Turning finally to the logical flow diagram of FIG. 7, the method steps of the method of the preferred embodiment of the present invention, referred to generally by reference numeral 800, are listed. First, and indicated in block 806, a determination is made when signal portions of the sequence of the discretely-encoded signal received by a receiver are of erroneous signal values. An error signal indicative thereof is generated. Next, and as indicated by block 812, signal quality levels of the sequence of the discretely-encoded signal are determined. A signal-quality signal representative of such signal quality levels is also generated. Next, and as indicated by block 818, the error signal and the signal-quality signal are combined theretogether to form thereby a weighted error signal. Finally, and as indicated by block 824, a receive-signal, sequence error signal is generated when either the weighted error signal is of a value beyond a first preselected value or the error signal is of a value beyond a second preselected value.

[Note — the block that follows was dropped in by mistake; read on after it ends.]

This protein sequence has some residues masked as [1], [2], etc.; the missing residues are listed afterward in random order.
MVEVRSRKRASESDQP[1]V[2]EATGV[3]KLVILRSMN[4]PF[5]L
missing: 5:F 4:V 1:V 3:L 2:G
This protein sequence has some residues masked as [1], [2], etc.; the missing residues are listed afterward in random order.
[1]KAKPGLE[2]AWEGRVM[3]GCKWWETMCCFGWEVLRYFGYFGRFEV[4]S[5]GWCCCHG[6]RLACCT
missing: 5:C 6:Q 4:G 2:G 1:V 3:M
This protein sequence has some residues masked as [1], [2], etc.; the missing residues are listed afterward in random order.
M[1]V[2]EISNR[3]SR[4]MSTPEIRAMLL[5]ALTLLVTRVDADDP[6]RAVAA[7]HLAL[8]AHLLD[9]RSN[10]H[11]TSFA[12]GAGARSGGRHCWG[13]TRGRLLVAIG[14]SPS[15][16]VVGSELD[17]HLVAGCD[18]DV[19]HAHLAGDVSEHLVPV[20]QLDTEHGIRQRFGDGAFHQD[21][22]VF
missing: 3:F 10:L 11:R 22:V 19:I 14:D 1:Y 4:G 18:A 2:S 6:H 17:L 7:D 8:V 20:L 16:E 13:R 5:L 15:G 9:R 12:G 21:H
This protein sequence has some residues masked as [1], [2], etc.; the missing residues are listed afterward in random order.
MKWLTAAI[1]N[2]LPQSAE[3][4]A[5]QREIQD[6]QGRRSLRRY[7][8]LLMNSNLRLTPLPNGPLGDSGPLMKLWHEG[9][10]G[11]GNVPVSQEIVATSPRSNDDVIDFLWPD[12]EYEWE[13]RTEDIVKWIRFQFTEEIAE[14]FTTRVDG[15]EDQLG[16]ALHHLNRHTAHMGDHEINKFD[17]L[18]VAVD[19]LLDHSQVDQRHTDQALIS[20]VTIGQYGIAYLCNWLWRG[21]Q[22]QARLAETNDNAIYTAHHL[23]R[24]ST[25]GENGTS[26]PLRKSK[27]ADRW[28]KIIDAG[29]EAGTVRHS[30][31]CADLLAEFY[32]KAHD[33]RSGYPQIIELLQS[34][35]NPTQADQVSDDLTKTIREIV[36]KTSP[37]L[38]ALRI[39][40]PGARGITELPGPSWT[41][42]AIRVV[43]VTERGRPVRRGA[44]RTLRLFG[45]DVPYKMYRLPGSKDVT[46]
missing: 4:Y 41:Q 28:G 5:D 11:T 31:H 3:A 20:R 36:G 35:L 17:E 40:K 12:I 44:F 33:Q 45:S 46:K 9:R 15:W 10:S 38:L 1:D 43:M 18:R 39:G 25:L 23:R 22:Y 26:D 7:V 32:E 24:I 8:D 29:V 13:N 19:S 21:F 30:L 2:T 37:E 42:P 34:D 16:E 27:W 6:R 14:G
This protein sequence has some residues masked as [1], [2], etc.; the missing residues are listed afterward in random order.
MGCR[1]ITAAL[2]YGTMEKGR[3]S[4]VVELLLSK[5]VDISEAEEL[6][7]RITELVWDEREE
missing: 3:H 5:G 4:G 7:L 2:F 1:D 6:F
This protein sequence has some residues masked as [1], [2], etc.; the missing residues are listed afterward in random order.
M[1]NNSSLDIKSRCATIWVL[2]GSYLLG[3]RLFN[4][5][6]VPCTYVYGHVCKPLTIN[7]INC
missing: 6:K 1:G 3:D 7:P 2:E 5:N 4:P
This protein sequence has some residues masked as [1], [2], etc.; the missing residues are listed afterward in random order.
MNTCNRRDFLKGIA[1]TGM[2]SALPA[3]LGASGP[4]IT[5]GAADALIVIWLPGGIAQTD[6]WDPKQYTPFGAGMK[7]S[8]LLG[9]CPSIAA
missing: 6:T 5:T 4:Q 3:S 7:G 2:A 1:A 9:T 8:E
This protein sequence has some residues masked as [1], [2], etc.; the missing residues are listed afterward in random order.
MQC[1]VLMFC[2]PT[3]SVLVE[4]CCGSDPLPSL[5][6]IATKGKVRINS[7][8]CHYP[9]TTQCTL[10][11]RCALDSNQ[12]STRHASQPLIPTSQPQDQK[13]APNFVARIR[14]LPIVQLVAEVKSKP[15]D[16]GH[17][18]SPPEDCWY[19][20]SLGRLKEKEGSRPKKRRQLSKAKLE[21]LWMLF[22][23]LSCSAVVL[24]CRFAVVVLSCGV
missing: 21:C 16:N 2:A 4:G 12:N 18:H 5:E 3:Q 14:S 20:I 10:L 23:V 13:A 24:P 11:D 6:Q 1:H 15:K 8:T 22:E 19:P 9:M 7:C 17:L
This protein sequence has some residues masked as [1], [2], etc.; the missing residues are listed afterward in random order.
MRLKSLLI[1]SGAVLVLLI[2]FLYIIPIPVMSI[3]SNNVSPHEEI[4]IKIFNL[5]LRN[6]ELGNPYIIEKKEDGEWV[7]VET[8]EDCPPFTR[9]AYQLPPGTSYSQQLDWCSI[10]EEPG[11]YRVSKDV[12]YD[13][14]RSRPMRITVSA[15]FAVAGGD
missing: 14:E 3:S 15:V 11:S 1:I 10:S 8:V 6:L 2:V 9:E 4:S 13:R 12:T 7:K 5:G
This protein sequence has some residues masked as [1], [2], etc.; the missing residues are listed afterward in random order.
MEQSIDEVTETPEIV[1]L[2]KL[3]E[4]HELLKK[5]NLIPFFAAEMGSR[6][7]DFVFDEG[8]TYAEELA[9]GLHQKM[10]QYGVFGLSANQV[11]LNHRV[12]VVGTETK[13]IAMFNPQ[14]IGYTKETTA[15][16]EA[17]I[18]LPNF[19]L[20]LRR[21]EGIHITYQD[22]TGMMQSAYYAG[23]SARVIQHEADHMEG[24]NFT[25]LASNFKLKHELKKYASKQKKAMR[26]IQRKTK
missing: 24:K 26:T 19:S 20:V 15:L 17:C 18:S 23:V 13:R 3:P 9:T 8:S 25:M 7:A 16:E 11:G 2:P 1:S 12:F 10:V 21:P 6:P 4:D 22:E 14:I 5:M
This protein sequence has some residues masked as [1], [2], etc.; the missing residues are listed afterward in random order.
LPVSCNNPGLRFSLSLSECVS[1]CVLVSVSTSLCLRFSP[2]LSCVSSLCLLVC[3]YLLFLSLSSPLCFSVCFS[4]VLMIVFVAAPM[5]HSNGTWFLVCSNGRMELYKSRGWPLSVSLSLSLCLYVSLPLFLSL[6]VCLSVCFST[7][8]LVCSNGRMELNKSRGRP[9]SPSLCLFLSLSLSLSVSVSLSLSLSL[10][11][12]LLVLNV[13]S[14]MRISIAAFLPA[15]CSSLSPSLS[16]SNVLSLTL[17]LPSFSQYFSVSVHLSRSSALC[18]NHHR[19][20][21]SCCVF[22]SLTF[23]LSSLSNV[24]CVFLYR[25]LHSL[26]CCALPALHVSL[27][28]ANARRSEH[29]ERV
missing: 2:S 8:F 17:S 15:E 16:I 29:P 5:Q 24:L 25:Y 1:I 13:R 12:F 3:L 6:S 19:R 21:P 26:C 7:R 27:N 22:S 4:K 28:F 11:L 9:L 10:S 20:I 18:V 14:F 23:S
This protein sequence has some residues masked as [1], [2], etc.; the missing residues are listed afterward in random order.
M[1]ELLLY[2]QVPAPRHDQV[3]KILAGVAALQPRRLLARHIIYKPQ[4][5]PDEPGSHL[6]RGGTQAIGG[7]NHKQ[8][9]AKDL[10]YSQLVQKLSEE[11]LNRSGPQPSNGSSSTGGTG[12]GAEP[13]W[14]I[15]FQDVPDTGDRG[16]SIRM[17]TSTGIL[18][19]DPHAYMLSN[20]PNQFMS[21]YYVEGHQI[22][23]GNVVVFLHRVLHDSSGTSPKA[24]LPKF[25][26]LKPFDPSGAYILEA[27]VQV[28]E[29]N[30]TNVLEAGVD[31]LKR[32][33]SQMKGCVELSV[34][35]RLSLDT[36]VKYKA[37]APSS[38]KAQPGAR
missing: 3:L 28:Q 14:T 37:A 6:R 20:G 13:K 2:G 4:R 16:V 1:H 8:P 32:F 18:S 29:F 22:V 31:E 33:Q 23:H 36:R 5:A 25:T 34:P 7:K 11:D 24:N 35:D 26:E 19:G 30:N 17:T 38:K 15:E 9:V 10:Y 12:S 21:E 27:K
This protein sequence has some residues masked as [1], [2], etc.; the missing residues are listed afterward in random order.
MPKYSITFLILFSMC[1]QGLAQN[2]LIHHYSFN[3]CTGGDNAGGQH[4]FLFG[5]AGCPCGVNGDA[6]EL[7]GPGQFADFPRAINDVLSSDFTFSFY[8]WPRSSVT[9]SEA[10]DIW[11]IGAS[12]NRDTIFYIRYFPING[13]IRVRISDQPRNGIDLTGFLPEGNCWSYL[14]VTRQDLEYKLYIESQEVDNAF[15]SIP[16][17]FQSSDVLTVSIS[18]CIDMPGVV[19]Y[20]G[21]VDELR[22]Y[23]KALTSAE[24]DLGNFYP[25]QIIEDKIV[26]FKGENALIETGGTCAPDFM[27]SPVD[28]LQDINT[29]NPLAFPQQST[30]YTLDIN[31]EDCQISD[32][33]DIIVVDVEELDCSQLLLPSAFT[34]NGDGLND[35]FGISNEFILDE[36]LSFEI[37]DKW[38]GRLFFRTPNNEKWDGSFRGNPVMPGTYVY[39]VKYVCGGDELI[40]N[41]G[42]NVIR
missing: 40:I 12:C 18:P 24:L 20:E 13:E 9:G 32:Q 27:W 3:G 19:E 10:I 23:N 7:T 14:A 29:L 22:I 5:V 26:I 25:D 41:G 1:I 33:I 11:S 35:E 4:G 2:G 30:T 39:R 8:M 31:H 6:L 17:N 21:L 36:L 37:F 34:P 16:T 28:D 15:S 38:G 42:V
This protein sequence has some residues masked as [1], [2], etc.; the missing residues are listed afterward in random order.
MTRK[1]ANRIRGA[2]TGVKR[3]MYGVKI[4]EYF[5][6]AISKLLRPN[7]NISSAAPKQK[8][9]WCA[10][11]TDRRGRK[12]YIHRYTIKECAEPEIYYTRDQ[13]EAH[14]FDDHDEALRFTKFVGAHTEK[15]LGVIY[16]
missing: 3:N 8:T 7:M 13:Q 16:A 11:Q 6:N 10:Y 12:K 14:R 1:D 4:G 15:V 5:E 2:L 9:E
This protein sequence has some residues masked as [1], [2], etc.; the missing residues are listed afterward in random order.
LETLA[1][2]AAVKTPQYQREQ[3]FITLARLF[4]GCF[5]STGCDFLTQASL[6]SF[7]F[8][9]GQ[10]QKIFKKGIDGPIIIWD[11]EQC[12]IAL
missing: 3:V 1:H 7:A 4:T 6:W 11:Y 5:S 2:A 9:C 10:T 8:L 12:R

While the present invention has been described in connection with the preferred embodiments shown in the various figures, it is to be understood that other similar embodiments may be used and modifications and additions may be made to the described embodiments for performing the same function of the present invention without deviating therefrom. Therefore, the present invention should not be limited to any single embodiment, but rather construed in breadth and scope in accordance with the recitation of the appended claims.

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Classifications
U.S. Classification714/795, 714/704
International ClassificationG06F11/10, H03M13/00, H04L1/00, H04L1/20
Cooperative ClassificationH04L1/0054, H04L1/201, H04L1/0045, H04L1/007, H04L1/208, H03M13/00
European ClassificationH04L1/20R, H04L1/00B5, H04L1/20C, H03M13/00